The Years Roll By

OF course, pocr Vincey's sudden death created a great stir in the College; but, as he was known to be very ill, and a satisfactory doctor's certificate was forthcoming, there was no inquest. They were not so particular about inquests in those days as they are now; indeed, they were generally disliked, as causing a scandal. Under all these circumstances, as I was asked no questions, I did not feel called upon to volunteer any information about our interview of the night of Vincey's decease, beyond saying that he had come into my rooms to see me, as he often did. On the day of the funeral a lawyer came down from London and followed my poor friend's remains to the grave, and then went back with his papers and effects, except, of course, the iron chest which had been left in my keeping. For a week after this I heard no more of the matter, and, indeed, my attention was amply occupied in other ways, for I was up for my Fellowship, a fact that had prevented me from attending the funeral or seeing the lawyer. At last, however, the examination was over, and I came back to my rooms and sank into an easy chair with a happy consciousness that I had got through it very fairly.

Soon, however, my thoughts, relieved of the pressure that had crushed them into a single groove during the last few days, turned to the events of the night of poor Vincey's death, and again I asked myself what it all meant, and wondered if I should hear anything more of the matter, and if I did not, what it would be my duty to do with the curious iron chest. I sat there and thought and thought till I began to grow quite disturbed over the whole occurrence: the mysterious midnight visit, the prophecy of death so shortly to be fulfilled, the solemn oath that I had taken, and which Vincey had called on me to answer to in another world than this. Had the man committed suicide? It looked like it. And what was the quest of which he spoke? The circumstances were almost uncanny, so much so that, though I am by no means nervous, or apt to be alarmed at anything that may seem to cross the bounds of the natural, I grew afraid, and began to wish I had had nothing to do with it. How much more do I wish it now, over twenty years afterwards!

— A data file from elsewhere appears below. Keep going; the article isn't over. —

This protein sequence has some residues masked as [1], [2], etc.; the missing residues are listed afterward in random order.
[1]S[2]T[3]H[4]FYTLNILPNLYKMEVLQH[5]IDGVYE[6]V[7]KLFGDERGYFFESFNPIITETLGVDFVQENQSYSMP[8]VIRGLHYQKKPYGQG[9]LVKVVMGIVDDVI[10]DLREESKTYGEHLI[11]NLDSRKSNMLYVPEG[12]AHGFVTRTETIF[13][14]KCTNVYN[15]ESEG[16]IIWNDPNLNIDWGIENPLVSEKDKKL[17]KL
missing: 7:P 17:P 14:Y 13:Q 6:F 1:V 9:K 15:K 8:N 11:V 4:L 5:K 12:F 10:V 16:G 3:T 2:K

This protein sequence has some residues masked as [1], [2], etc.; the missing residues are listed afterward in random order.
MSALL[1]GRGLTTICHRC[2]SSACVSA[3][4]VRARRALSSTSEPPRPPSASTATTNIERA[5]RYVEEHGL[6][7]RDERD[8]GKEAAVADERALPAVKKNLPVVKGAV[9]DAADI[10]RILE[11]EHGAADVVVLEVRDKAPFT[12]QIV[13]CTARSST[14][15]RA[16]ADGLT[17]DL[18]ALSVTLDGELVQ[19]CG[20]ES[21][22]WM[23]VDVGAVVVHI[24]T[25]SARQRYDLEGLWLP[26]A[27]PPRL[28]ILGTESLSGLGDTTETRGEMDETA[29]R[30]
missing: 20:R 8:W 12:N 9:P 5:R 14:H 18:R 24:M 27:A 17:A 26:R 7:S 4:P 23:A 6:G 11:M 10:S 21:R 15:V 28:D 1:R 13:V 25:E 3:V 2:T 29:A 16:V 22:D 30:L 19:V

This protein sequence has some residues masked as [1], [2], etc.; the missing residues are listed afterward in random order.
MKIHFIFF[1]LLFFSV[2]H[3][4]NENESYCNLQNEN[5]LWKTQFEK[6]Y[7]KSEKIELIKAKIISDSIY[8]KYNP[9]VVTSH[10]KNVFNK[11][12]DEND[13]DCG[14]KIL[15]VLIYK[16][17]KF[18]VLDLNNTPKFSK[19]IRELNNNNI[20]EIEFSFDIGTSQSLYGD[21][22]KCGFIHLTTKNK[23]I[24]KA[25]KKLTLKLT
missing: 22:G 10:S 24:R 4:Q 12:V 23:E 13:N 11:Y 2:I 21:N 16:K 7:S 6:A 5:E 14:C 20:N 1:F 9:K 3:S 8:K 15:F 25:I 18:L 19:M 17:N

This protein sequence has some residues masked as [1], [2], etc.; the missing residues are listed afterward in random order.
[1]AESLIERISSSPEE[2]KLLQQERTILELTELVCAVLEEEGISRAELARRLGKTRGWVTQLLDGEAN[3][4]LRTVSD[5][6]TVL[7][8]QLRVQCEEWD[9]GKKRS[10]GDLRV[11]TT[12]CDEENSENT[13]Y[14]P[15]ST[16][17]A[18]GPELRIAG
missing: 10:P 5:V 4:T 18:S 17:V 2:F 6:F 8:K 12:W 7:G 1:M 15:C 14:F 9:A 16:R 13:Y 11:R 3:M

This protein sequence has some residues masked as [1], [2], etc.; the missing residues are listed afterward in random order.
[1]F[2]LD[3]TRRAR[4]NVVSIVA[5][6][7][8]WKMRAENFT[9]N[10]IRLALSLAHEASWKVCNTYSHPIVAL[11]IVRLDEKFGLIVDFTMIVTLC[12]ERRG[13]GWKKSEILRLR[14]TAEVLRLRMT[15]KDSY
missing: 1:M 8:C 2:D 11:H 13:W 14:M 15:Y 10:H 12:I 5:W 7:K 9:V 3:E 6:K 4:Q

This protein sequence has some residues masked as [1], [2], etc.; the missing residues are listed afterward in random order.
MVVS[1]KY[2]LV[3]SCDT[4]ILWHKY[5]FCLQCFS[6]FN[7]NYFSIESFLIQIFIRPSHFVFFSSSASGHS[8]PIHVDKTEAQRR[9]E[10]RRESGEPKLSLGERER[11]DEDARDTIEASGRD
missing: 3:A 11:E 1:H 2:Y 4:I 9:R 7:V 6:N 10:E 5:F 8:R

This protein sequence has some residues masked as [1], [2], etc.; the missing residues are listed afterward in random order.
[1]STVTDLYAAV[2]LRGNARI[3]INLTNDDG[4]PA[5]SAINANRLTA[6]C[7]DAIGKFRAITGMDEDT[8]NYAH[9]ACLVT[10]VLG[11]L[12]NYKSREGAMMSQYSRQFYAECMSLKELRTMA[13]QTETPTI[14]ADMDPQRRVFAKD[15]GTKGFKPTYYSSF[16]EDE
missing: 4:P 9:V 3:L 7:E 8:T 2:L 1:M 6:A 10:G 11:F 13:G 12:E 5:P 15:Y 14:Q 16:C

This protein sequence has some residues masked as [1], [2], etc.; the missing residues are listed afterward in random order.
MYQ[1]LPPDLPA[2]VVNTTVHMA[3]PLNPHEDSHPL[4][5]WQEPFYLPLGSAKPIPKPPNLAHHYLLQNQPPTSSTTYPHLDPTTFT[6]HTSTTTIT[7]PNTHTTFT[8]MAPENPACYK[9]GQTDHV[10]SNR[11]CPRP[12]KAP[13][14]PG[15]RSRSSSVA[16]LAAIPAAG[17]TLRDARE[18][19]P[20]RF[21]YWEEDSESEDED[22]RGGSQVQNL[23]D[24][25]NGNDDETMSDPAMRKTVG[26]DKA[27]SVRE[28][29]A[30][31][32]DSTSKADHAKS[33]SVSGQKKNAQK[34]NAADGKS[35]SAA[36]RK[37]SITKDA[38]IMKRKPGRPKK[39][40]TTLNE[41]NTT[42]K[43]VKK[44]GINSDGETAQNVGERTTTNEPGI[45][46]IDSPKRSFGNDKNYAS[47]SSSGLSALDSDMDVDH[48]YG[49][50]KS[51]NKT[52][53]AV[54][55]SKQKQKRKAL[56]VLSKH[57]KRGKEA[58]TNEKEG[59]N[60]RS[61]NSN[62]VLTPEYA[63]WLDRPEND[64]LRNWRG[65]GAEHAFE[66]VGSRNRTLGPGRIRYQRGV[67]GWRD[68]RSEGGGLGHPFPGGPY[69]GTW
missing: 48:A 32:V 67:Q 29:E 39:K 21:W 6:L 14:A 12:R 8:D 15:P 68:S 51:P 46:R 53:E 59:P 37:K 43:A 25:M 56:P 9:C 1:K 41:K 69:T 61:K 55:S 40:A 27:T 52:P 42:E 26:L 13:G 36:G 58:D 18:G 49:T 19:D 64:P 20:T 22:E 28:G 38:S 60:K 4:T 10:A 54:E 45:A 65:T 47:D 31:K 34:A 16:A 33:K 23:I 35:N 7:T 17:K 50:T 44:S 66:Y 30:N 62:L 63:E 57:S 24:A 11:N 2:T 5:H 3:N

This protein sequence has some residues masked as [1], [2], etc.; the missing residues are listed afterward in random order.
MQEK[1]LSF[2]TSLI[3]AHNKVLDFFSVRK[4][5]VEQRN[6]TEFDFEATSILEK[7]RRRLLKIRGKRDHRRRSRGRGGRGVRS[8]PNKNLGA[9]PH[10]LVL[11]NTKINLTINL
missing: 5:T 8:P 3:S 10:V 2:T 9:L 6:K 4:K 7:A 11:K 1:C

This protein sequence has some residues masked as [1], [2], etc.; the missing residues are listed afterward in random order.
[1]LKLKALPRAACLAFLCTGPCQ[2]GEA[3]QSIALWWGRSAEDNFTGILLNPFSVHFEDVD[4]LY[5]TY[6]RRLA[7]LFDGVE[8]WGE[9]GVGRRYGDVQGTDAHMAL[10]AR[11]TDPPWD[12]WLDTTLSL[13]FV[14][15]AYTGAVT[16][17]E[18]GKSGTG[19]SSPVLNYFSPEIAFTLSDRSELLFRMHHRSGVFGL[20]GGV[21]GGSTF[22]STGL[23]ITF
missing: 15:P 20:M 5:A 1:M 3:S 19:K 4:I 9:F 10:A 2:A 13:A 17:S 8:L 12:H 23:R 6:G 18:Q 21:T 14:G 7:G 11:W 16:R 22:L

As I sat and thought, there was a knock at the door, and a letter, in a big blue envelope, was brought in to me. I saw at a glance that it was a lawyer's letter, and an instinct told me that it was connected with my trust. The letter, which I still have, runs thus:--

`SIR, -- Our client, the late M. L. Vincey, Esq., who died on the 9th instant in -- College, Cambridge, has left behind him a Will, of which you will please find copy enclosed, and of which we are the executors. By this Will you will perceive that you take a life-interest in about half of the late Mr. Vincey's property, now invested in Consols,* subject to your acceptance of the guardianship of his only son, Leo Vincey, at present an infant, aged five. Had we not ourselves drawn up the document in question in obedience to Mr. Vincey's clear and precise instructions, both personal and written, and had he not then assured us that he had very good reasons for what he was doing, we are bound to tell you that its provisions seem to us of so unusual a nature, that we should have felt bound to call the attention of the Court of Chancery to them, in order that such steps might be taken as seemed desirable to it, either by contesting the capacity of the testator or otherwise, to safeguard the interests of the infant. As it is, knowing that the testator was a gentleman of the highest intelligence and acumen, and that he has absolutely no relations living to whom he could have confided the guardianship of the child, we do not feel justified in taking this course.

`Awaiting such instructions as you please to send us as regards the delivery of the infant and the payment of the proportion of the dividends due to you,

`We remain, Sir, faithfully yours,

I put down the letter, and ran my eye through the Will, which appeared, from its utter unintelligibility, to have been drawn on the strictest legal principles. So far as I could discover, however, it exactly bore out what my friend had told me on the night of his death. So it was true after all. I must take the boy. Suddenly I remembered the letter which he had left with the chest. I fetched it and opened it. It only contained such directions as he had already given to me as to opening the chest on Leo's twenty-fifth birthday, and laid down the outlines of the boy's education, which was to include Greek, the higher Mathematics,

  By PanEris using Melati.

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